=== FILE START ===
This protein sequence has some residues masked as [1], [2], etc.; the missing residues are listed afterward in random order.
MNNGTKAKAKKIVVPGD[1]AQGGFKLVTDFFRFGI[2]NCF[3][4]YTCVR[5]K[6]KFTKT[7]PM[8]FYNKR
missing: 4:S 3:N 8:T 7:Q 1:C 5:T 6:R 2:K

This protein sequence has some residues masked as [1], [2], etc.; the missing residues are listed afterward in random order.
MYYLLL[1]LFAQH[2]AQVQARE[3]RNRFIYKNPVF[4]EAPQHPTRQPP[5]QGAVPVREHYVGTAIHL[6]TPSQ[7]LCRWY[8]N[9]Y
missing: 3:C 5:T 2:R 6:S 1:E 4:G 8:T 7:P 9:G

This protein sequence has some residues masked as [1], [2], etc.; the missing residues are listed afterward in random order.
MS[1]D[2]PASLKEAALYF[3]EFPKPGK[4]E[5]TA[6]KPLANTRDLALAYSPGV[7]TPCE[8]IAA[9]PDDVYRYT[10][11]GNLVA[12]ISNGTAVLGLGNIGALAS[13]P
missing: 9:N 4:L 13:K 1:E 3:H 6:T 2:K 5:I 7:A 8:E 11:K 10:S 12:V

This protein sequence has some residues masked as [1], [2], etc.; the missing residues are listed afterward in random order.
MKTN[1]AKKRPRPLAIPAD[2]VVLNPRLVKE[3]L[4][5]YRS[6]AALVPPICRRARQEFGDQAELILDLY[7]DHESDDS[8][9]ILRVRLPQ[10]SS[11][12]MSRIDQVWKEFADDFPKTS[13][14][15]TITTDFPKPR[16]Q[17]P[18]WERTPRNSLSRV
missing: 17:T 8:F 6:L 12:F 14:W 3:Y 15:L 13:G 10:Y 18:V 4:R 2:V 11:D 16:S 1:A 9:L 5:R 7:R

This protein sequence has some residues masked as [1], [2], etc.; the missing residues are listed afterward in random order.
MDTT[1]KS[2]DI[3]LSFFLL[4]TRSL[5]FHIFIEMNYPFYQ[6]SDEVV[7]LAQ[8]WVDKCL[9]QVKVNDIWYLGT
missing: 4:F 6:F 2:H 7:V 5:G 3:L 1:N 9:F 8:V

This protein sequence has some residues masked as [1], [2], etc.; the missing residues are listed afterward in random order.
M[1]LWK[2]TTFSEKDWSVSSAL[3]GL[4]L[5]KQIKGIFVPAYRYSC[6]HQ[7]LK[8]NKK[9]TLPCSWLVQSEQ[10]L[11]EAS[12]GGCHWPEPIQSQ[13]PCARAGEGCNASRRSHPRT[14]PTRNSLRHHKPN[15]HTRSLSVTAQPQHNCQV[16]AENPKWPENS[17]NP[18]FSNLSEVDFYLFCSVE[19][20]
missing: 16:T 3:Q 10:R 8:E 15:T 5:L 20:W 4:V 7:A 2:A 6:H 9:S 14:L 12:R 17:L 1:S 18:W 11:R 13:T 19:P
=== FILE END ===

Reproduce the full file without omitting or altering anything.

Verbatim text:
This protein sequence has some residues masked as [1], [2], etc.; the missing residues are listed afterward in random order.
MNNGTKAKAKKIVVPGD[1]AQGGFKLVTDFFRFGI[2]NCF[3][4]YTCVR[5]K[6]KFTKT[7]PM[8]FYNKR
missing: 4:S 3:N 8:T 7:Q 1:C 5:T 6:R 2:K

This protein sequence has some residues masked as [1], [2], etc.; the missing residues are listed afterward in random order.
MYYLLL[1]LFAQH[2]AQVQARE[3]RNRFIYKNPVF[4]EAPQHPTRQPP[5]QGAVPVREHYVGTAIHL[6]TPSQ[7]LCRWY[8]N[9]Y
missing: 3:C 5:T 2:R 6:S 1:E 4:G 8:T 7:P 9:G

This protein sequence has some residues masked as [1], [2], etc.; the missing residues are listed afterward in random order.
MS[1]D[2]PASLKEAALYF[3]EFPKPGK[4]E[5]TA[6]KPLANTRDLALAYSPGV[7]TPCE[8]IAA[9]PDDVYRYT[10][11]GNLVA[12]ISNGTAVLGLGNIGALAS[13]P
missing: 9:N 4:L 13:K 1:E 3:H 6:T 2:K 5:I 7:A 8:E 11:K 10:S 12:V

This protein sequence has some residues masked as [1], [2], etc.; the missing residues are listed afterward in random order.
MKTN[1]AKKRPRPLAIPAD[2]VVLNPRLVKE[3]L[4][5]YRS[6]AALVPPICRRARQEFGDQAELILDLY[7]DHESDDS[8][9]ILRVRLPQ[10]SS[11][12]MSRIDQVWKEFADDFPKTS[13][14][15]TITTDFPKPR[16]Q[17]P[18]WERTPRNSLSRV
missing: 17:T 8:F 6:L 12:F 14:W 3:Y 15:L 13:G 10:Y 18:V 4:R 2:V 11:D 16:S 1:A 9:L 5:R 7:R

This protein sequence has some residues masked as [1], [2], etc.; the missing residues are listed afterward in random order.
MDTT[1]KS[2]DI[3]LSFFLL[4]TRSL[5]FHIFIEMNYPFYQ[6]SDEVV[7]LAQ[8]WVDKCL[9]QVKVNDIWYLGT
missing: 4:F 6:F 2:H 7:V 5:G 3:L 1:N 9:F 8:V

This protein sequence has some residues masked as [1], [2], etc.; the missing residues are listed afterward in random order.
M[1]LWK[2]TTFSEKDWSVSSAL[3]GL[4]L[5]KQIKGIFVPAYRYSC[6]HQ[7]LK[8]NKK[9]TLPCSWLVQSEQ[10]L[11]EAS[12]GGCHWPEPIQSQ[13]PCARAGEGCNASRRSHPRT[14]PTRNSLRHHKPN[15]HTRSLSVTAQPQHNCQV[16]AENPKWPENS[17]NP[18]FSNLSEVDFYLFCSVE[19][20]
missing: 16:T 3:Q 10:R 8:E 15:T 5:L 20:W 4:V 7:A 2:A 6:H 9:S 14:L 12:R 17:L 1:S 18:W 11:R 13:T 19:P